1942 - In The Declaration of the United Nations of 1 January the Allies agree not to make a separate peace with the enemy and pledge themselves to the formation of a peacekeeping organisation (the United Nations) on victory. Looking beyond the war, Roosevelt attempts to gain the confidence of Soviet leader Joseph Stalin, believing that the maintenance of peace depends on friendly relations with the Soviet Union.

The military turning point of the war in Europe comes when the German Sixth Army is defeated by Soviet forces at Stalingrad (now Volgograd) in the winter of 1942-43.

The German offensive in North Africa is stopped at the beginning of November 1942, leaving the Allies free to land in Sicily and Italy.

To the west, the US and British navies gain control of the Atlantic shipping lanes, clearing the way for the D-Day landings on the Normandy beaches in France on 6 June 1944 and the invasion of Germany from the west six months later. Soviet troops, meanwhile, advance on Germany from the east.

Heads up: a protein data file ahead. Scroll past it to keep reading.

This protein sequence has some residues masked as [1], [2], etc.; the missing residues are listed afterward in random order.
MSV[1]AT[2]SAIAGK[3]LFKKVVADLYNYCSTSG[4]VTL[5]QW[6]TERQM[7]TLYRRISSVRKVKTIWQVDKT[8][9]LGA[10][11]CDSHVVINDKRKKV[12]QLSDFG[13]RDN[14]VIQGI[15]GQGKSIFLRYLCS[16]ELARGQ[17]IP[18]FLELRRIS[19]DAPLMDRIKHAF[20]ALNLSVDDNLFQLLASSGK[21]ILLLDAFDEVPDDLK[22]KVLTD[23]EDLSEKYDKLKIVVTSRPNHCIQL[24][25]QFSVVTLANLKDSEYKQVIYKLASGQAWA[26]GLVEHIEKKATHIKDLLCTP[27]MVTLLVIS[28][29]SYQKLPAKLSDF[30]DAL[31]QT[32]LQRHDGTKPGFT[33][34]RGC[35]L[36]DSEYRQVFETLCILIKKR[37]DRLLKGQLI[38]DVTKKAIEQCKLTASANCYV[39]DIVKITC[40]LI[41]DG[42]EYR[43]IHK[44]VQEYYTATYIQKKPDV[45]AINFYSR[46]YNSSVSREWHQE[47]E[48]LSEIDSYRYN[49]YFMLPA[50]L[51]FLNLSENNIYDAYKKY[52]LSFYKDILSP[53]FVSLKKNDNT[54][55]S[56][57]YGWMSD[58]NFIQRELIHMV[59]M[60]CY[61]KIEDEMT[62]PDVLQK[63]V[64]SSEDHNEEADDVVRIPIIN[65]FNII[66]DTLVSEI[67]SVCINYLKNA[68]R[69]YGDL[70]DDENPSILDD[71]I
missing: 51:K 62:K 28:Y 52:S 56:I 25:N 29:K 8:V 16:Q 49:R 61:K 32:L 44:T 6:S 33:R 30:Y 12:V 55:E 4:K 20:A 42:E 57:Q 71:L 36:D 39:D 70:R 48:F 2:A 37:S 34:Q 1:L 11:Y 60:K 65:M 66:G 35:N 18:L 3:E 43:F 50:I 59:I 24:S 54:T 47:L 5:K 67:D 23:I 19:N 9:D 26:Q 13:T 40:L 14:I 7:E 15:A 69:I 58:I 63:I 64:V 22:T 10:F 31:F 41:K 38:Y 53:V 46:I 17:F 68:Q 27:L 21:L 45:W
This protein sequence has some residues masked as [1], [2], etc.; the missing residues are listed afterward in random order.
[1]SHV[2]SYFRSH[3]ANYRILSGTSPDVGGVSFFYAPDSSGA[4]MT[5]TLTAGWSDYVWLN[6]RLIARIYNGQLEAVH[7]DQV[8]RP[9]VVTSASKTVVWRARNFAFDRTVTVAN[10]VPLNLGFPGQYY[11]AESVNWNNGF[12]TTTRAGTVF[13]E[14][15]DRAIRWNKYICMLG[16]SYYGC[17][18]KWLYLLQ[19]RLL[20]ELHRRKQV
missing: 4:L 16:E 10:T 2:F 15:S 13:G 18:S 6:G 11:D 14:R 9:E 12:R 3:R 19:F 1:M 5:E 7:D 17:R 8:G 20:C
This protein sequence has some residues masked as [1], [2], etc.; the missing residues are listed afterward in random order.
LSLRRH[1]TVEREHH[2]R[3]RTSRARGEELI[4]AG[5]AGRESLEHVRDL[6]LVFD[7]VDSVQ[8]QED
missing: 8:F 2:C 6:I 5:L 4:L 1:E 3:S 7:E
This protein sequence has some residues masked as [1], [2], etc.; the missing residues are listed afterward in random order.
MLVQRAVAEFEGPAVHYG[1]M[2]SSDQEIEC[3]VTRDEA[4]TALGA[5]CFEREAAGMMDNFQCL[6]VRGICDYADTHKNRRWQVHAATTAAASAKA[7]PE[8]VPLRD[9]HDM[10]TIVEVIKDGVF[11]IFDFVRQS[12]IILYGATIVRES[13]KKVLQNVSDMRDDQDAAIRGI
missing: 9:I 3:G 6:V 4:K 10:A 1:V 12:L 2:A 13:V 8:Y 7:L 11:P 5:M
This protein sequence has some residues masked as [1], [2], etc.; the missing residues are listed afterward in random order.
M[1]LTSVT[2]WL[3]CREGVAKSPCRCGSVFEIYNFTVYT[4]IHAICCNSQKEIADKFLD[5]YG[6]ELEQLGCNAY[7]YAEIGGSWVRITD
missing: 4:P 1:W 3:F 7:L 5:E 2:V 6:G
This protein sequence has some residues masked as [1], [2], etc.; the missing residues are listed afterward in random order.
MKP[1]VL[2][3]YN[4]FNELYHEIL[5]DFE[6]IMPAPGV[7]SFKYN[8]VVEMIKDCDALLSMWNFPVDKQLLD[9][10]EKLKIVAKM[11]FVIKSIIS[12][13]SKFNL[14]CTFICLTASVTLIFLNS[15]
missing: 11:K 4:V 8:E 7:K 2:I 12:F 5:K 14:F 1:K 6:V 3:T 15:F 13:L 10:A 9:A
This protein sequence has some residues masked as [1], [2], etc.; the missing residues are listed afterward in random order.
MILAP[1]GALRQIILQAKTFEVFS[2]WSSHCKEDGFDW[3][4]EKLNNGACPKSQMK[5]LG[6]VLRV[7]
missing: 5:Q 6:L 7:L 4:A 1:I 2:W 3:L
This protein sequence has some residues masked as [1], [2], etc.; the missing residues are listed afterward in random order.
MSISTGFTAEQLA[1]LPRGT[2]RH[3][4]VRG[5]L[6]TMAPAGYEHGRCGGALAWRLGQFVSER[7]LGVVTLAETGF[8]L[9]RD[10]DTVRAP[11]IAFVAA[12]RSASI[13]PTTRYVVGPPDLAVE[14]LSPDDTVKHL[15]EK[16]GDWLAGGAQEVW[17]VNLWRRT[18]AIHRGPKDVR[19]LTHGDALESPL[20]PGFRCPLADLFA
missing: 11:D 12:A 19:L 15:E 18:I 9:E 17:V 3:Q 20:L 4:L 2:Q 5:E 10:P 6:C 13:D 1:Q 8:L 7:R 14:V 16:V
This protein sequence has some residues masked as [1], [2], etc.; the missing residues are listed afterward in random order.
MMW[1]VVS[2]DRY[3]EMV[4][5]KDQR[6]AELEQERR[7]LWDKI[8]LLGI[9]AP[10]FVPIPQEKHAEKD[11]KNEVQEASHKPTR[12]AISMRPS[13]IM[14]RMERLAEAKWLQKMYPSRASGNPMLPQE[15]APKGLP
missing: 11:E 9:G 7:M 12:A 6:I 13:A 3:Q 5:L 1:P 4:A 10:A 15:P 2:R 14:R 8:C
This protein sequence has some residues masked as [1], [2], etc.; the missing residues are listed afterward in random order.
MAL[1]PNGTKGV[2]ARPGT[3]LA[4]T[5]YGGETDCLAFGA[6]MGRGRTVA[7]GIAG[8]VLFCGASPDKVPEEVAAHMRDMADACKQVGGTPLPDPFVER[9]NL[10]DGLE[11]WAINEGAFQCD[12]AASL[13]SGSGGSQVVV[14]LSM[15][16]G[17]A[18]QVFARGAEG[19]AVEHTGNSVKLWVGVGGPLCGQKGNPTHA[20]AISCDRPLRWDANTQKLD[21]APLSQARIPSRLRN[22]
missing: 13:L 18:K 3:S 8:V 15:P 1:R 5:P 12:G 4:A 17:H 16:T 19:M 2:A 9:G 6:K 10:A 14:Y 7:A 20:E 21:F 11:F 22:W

Half the world away, the Japanese offensive suffers its first setback on 7-8 May 1942 at the Battle of the Coral Sea. On 4-5 June 1942 the Japanese fleet is forced to withdraw at the Battle of Midway or risk destruction. By February 1943 the Japanese have been driven out of Guadalcanal at the southern end of the Solomon Islands.

1943 - Roosevelt and Churchill hold the Casablanca Conference on 14 January, declaring they will except nothing short of unconditional surrender from any of the Axis powers.